I’ve always heard amazing things about Sedona, Arizona, but seeing it in person put a whole new perspective on this place. In this post we’ll share some of our favorite and easy kid friendly hikes in Sedona.
Sedona decided to really show off in honor of our arrival; we got in just two hours before a major snowstorm hit, and woke up to a magical and snowy winter wonderland. It’s fairly rare for Sedona to be covered in snow – it snowed more than the average annual amount (11 inches) in just one night alone!
The fastest and easiest way to visit Sedona is to fly into Phoenix. From there, it’s about a 1.5 hour drive to get to this beautiful town.
Easy hikes in Sedona with Kids
Sedona is all about nature, sightseeing and hiking. This list contains mainly easy hikes in Sedona, as well as some of our favorite Sedona lookouts!
Bell Rock Trail, Sedona
This is one of our favorite easy hikes in Sedona. The hike starts right out of Village of Oak Creek, and is the first trail we went on when we arrived. We woke up in the morning to a winter wonderland and slowly the fog started lifting and revealing all the red rocks covered in white snow all around us.
The trail is very flat and easy, with views all around. You can do either the full loop, or an in-and-out section, and really just go as far as you like.
The trail is presumably very toddler friendly since it’s flat and well-maintained, but our toddler disagreed and had to be carried most of the way because, well, snow. It was also only about 8 minutes away from our AirBnB!
This trail does require a pass to park (unless you’re just making a quick stop to take some photos at the start of the trail). You can either use a Red Rock pass or a National Park Pass and display it on your dashboard.
Airport Mesa / Sedona Airport Scenic Lookout
For an epic and easy Sedona lookout, head over to Airport Mesa. Airport Mesa has a few trails that end up at Sedona Airport Scenic Lookout. You can either hike it, or just drive up to the viewpoint if you don’t have much time. Make sure to get here either at sunset or sunrise to see the red rocks really glow.
This spot also has a parking fee, so make sure you have your Red Rock or National Park pass ready!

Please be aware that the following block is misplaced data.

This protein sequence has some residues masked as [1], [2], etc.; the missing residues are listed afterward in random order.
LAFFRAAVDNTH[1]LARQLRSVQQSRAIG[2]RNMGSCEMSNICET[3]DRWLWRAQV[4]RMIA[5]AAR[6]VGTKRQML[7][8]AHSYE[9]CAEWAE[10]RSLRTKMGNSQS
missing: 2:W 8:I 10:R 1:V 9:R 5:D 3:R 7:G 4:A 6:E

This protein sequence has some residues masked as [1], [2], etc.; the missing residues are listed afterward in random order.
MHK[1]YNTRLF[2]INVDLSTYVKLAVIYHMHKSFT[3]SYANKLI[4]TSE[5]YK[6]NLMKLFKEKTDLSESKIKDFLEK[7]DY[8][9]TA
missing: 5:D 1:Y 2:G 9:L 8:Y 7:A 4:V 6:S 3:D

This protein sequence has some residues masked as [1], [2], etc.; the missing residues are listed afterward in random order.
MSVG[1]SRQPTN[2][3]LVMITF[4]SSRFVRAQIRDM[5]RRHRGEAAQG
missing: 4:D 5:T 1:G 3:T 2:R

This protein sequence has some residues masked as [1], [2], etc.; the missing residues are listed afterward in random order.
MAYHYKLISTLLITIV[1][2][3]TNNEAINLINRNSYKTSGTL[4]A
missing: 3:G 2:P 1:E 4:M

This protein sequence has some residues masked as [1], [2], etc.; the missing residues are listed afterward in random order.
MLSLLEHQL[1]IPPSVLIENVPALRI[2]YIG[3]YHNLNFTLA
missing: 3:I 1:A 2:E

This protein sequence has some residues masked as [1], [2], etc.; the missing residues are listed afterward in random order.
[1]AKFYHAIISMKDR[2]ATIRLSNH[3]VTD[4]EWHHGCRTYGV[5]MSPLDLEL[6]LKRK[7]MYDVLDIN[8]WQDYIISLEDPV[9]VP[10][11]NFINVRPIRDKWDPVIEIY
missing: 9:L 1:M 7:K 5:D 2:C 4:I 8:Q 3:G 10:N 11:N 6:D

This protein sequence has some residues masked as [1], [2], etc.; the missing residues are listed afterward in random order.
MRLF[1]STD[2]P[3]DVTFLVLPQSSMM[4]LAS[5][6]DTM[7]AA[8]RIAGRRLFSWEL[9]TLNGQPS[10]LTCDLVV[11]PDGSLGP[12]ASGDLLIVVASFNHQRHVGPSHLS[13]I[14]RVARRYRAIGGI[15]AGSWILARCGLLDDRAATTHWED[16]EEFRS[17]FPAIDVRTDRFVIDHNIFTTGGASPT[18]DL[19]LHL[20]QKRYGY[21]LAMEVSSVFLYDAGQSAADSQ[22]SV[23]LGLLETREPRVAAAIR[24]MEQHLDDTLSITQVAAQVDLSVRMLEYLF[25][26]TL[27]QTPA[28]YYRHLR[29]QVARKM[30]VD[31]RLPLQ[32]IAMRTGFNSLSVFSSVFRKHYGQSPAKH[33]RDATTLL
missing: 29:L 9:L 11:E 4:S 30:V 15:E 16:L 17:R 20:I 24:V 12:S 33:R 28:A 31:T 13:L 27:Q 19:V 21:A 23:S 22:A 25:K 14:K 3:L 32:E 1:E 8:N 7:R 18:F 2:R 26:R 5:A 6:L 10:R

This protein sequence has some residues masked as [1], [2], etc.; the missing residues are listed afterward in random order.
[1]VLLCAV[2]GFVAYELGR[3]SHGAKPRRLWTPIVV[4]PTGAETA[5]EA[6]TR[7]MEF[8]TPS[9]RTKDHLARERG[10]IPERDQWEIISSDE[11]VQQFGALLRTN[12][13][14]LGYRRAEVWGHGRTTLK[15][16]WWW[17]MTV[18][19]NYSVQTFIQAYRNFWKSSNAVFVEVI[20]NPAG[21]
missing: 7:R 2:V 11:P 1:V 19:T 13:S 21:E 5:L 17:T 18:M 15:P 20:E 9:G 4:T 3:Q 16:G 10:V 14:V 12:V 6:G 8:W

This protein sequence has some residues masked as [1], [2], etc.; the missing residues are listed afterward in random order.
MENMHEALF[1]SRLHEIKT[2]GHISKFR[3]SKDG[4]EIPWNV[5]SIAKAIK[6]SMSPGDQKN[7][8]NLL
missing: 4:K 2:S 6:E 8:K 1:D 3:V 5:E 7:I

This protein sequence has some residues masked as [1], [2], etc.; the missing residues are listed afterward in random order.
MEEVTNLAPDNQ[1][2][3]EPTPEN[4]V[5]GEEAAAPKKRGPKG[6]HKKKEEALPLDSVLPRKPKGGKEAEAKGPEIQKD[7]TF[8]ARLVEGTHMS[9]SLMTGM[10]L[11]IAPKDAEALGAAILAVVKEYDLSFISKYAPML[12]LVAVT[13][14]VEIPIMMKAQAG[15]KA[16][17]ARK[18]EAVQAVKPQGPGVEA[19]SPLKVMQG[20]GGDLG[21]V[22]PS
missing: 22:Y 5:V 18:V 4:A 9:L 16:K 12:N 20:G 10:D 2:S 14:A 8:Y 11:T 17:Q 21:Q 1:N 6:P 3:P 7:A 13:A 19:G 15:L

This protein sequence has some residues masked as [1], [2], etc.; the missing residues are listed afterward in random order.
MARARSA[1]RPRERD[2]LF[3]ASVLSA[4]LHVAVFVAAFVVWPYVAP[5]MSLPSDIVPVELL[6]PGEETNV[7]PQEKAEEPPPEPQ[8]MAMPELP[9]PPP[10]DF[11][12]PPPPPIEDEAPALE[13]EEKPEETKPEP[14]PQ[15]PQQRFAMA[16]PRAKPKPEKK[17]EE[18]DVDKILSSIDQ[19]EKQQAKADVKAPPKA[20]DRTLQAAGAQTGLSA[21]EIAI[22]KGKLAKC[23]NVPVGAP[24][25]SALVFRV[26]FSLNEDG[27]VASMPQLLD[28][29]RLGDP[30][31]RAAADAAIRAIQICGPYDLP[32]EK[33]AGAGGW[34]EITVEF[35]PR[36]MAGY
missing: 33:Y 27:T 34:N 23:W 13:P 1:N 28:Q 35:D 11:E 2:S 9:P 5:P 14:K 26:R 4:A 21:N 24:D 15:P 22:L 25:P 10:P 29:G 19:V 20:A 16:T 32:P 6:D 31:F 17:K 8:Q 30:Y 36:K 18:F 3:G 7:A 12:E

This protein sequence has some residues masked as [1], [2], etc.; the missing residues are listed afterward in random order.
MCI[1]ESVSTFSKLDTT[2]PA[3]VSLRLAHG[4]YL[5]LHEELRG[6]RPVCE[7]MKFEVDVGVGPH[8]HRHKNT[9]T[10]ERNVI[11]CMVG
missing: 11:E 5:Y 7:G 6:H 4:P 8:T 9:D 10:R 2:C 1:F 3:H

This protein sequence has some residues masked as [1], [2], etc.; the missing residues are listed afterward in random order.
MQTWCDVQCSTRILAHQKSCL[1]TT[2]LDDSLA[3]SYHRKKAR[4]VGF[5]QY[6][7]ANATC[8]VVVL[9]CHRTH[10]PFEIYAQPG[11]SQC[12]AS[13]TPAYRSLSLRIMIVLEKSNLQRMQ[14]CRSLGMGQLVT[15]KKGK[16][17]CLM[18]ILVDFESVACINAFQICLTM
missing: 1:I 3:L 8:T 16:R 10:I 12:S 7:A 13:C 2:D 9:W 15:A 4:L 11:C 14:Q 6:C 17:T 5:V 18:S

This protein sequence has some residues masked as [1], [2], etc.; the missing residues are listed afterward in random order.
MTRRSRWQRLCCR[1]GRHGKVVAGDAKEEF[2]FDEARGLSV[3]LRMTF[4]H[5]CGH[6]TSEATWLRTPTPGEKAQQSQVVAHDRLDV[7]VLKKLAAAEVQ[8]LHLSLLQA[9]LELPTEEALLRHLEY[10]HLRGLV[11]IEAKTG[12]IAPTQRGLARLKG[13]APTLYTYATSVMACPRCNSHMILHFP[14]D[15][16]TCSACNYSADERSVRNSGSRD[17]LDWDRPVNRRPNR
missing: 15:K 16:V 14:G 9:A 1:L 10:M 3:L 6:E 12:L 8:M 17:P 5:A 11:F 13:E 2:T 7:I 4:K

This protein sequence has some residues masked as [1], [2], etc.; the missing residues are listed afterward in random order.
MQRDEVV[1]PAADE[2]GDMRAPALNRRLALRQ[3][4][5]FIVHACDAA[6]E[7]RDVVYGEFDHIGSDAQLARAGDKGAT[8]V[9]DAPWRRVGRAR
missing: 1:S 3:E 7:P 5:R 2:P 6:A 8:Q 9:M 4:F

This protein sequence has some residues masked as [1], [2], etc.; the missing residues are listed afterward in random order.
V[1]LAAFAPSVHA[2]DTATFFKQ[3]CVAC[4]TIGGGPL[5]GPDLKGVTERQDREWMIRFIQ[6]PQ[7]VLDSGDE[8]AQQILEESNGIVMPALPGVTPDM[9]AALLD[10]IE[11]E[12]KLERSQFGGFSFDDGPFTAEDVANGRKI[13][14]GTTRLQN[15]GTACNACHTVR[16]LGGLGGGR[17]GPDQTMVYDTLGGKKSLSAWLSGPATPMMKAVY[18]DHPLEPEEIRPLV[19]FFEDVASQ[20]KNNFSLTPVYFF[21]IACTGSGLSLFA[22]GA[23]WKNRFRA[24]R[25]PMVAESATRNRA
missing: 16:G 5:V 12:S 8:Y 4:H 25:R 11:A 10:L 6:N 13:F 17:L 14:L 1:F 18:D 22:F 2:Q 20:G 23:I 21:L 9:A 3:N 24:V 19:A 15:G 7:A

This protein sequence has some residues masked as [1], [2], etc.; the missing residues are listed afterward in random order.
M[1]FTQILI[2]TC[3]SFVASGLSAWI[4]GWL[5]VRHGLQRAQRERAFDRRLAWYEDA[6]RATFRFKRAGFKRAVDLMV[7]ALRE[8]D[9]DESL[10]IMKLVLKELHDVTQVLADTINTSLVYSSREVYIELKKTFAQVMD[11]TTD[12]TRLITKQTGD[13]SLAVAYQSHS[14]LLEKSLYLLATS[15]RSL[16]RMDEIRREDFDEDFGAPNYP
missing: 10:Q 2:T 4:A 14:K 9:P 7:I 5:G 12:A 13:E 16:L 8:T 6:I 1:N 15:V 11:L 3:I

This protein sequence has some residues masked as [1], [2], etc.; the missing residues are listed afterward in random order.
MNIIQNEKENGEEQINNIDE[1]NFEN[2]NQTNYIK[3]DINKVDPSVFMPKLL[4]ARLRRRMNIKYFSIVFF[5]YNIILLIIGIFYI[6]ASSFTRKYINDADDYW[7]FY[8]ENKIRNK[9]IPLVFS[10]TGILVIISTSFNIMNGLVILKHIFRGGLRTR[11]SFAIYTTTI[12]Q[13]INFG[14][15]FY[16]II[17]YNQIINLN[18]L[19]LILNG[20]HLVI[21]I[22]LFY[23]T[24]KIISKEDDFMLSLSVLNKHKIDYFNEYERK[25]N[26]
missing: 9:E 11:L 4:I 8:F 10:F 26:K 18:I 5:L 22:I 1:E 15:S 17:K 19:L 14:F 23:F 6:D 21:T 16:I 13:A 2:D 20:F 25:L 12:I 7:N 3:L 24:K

Red Rock Crossing Trail, Sedona
I feel like this is a hidden gem! I didn’t see this come up in many blogs or on TripAdvisor, but someone recommended it and so I scoped it out while the girls were napping. I loved it so much I brought them all back here the next morning at 6:30AM for sunrise and it was truly magical.
This is a pretty sweet location for taking shots of smooth running water against the red rocks backdrop, so you’ll want to bring a tripod. I didn’t have one and tried making a makeshift one with a bowl and cutting board I found at the Airbnb…
To access this trail, you’ll want to park at Baldwin Trailhead, and head towards Oak Creek along the Baldwin Trail. Turn left on Red Rock Crossing Trail and you’ll eventually end up at the river. It only takes about 10 minutes to walk here, which is apparently the maximum legal hike length at six in the morning with two kids under three. According to Danny.
Devil’s Bridge Trail
This is a popular hike for a reason!
The trail starts from Devil’s Bridge Parking Lot, and is a 4.2mile hike roundtrip. It took us about ~2.5, and that accounts for all the whine stops and the occasional toddler walking pace. Most of the hike is along the 4×4 road which was closed even for cars when we were there. The 4×4 road is fairly easy and flat, but the real challenge starts when you get closer to the bridge. There’s a bit of a scramble to get up and we had to use our hands to climb up in some spots, but it wasn’t anything we’ve never seen before in terms of difficulty. If you’re used to adventurous hiking this should not be an issue!
The bridge looks a lot more scary in photos and from the side, but it’s actually quite wide and feels very safe when you’re on it.
Birthing Cave, Sedona
This is an easier hike you can do in an hour or so when visiting Sedona with kids.
To access this trail, you’ll need to park at Long Canyon Trailhead, and follow the trail until an unmarked split in the road that will lead you to the cave. These are the exact GPS coordinates for the cave. The trail is only about 30 minutes each way, and very flat. There will be a small scramble to get to the cave, but it only takes about 2 minutes to climb up.
Keep in mind, the cave is extremely big. I had a 35mm lens on me and it was only able to capture as much as the above photo. To get the full breadth of the cave, I stitched together 14 separate photos. So don’t be surprised if you find it doesn’t quite look like the photo once you’re there, but I promise it’s still super cool.
Best time to visit Sedona with Kids
Since Sedona is in the middle of the hot Arizona desert, you’ll probably want to avoid visiting Sedona with kids in the summer. Winter tends to be less busy and temperatures are mild which are perfect for doing some easy hikes in Sedona. If you’re lucky, you might catch Sedona covered in snow! This doesn’t happen often, but is most likely to happen in December or January.
Where to Stay in Sedona With Kids
There is no shortage of things to see and do around Sedona, and a lot of awesome and easy hikes in Sedona start just south of Sedona in Village of Oak Creek. I was a bit hesitant to book there at first since it’s about 20 minutes south of Sedona, but we found a super spacious AirBnB for much cheaper than Sedona proper, and were able to access a lot of great hikes right from there.
This is the Airbnb we stayed in. The hosts were great and it felt super spacious for a family of 4 visiting Sedona with kids.
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